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Home :: Archive :: 2005 :: August ::
Shylock as Suffering Servant
The Shakespeare Conference: SHK 16.1331  Friday, 12 August 2005

[1]     From:   Bill Arnold <
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        Date:   Thursday, 11 Aug 2005 06:14:29 -0700 (PDT)
        Subj:   Re: SHK 16.1324 Shylock as Suffering Servant

[2]     From:   Colin Cox <
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        Date:   Thursday, 11 Aug 2005 08:55:38 -0700
        Subj:   Re: SHK 16.1324 Shylock as Suffering Servant

[3]     From:   D Bloom <
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        Date:   Thursday, 11 Aug 2005 12:14:24 -0500
        Subj:   RE: SHK 16.1324 Shylock as Suffering Servant

[4]     From:   David Basch <
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        Date:   Thursday, 11 Aug 2005 13:17:28 -0400
        Subj:   Re: SHK 16.1324 Shylock as Suffering Servant


[1]-----------------------------------------------------------------
From:           Bill Arnold <
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Date:           Thursday, 11 Aug 2005 06:14:29 -0700 (PDT)
Subject: 16.1324 Shylock as Suffering Servant
Comment:        Re: SHK 16.1324 Shylock as Suffering Servant

John Drakakis writes, "Martin Steward puts his finger on the problem I
think, and so no more needs to be said by way of response to Weiss and
Arnold...All of that has nothing to do with markets, interest, or
profit.   OR, of course, we can think of all this as a mystification of
the realities (16th century realities) of economic practice."

Excuse me?  Where is the PROFIT in exacting a genuine and bloody real
"pound of flesh" from the side of a human being?

Do you not know that Jesus was wounded in the side while on the cross?
Do you not know the symbolic role of *Doubting Thomas* in the mortal
wound to the side?  Do you not know that that event took place when
Jesus appeared as a Spirit Being after the epiphany of The Resurrection?

Do you not know that Jesus was bartered the Kingdom of the Real World
for his Soul by the Devil on the mountain top, and refused?

Do you not know that the Devil Mephisto bartered for the Soul of Faust
in exchange for a moment of worldly lust?

Now, I ask you: wherein is Shylock a businessman concerned with profit
on a buck when he engages in a Soul-rendering transaction?

Now, I ask you: why is a central point made of Shylock becoming a
Christian as part of the bargain to UNDO his wound-in-the-side barter?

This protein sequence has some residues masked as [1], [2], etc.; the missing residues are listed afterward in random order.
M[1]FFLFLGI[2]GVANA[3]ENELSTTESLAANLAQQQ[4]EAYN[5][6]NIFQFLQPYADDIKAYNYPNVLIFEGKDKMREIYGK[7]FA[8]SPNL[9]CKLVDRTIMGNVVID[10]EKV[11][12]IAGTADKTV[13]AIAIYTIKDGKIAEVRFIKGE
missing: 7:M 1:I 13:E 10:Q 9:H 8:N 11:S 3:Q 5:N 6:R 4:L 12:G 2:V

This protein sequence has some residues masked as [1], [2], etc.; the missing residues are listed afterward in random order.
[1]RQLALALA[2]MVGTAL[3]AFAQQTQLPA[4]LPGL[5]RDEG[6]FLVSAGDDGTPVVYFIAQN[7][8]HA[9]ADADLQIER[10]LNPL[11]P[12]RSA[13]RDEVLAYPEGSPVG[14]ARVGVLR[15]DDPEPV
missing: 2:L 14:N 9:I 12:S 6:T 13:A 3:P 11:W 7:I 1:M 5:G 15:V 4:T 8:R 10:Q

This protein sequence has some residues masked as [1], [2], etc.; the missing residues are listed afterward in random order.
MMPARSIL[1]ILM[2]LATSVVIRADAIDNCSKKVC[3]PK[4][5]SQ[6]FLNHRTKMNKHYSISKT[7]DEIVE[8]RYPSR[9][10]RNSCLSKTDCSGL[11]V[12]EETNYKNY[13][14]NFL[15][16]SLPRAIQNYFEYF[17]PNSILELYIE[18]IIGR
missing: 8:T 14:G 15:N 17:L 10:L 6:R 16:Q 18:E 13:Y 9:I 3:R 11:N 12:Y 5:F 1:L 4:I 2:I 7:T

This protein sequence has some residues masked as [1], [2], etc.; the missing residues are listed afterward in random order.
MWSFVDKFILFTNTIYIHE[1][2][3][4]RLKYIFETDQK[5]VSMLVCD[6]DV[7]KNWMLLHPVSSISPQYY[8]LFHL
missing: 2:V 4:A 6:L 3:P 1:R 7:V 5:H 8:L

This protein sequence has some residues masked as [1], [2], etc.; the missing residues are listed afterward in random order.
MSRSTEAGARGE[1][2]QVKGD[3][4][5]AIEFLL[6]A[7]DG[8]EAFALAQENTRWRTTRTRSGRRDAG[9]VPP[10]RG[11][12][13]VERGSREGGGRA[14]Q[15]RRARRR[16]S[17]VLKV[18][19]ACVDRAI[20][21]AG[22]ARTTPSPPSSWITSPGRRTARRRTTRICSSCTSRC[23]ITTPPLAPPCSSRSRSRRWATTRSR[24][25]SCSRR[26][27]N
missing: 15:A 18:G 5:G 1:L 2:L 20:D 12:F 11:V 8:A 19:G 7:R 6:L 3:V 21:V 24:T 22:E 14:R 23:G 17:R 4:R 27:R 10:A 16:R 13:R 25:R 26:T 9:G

Do you not know that Shakespeare was a Christian author in a
Judaic-Christian society of Englishmen and Englishwomen in 1600 and that
all his plays delve into Christian concepts of good and love?

In other words, MOV is not a play about a business transaction.

Get real [ ! ]

Bill Arnold
http://www.cwru.edu/affil/edis/scholars/arnold.htm

[2]-------------------------------------------------------------
From:           Colin Cox <
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Date:           Thursday, 11 Aug 2005 08:55:38 -0700
Subject: 16.1324 Shylock as Suffering Servant
Comment:        Re: SHK 16.1324 Shylock as Suffering Servant

 >"First, what does she do except cite the law? How is that morally wrong?"

For starters, she tells Bassanio which casket to open, breaking the
conditions of her father's will. Then, as Robert Projansky notes, she
acts out the charade of being a judge. Followed by her malicious last
act of forcing her spouse to yield the ring he promised never to yield.

Perhaps not morally bankrupt, but without doubt of questionable moral fibre.

Colin Cox

[3]-------------------------------------------------------------
From:           D Bloom <
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Date:           Thursday, 11 Aug 2005 12:14:24 -0500
Subject: 16.1324 Shylock as Suffering Servant
Comment:        RE: SHK 16.1324 Shylock as Suffering Servant

Robert Projansky, in responding to a question of mine ("First, what does
she [Portia] do except cite the law? How is that morally wrong?"), says,

 >"Well, probably the most dishonest thing possible: she cheats Shylock of
 >a fair trial by falsely posing as a judge to judge a case in which the
 >defendant is her husband's best friend, which is to say she insures
 >Antonio's escape by putting in the fix. Anything morally wrong there? I
 >find it odd that this seems to be so little noticed."

Although a point with some interest it demonstrates to me the
essentially humorless approach to the play that (I feel) misleads so
many people about it. If you read it as a romantic comedy, you see that
the trial in Act IV is supposed to be exciting but fun. We know (or
assume) that Shylock won't be allowed to commit his act of homicidal
malice, but we don't know how he will be stopped.

He is, in fact, stopped by a learned interpretation of the law after he
has been offered several opportunities to accept reason, self-interest,
and finally mercy in taking the money owed him, rather than demanding
the death of Antonio. He refuses, and gets instead what he deserves, a
harsh punishment that is nevertheless much more merciful than he was
willing to grant Antonio. Shylock is set up as a legalistic bully, and
we all enjoy the defeat of bullies.

The fun is compounded by the fact that the learned interpreter is Portia
in disguise (showing her kinship to Rosalind, Beatrice and the Princess
of France in her wit and intelligence). None of those presumably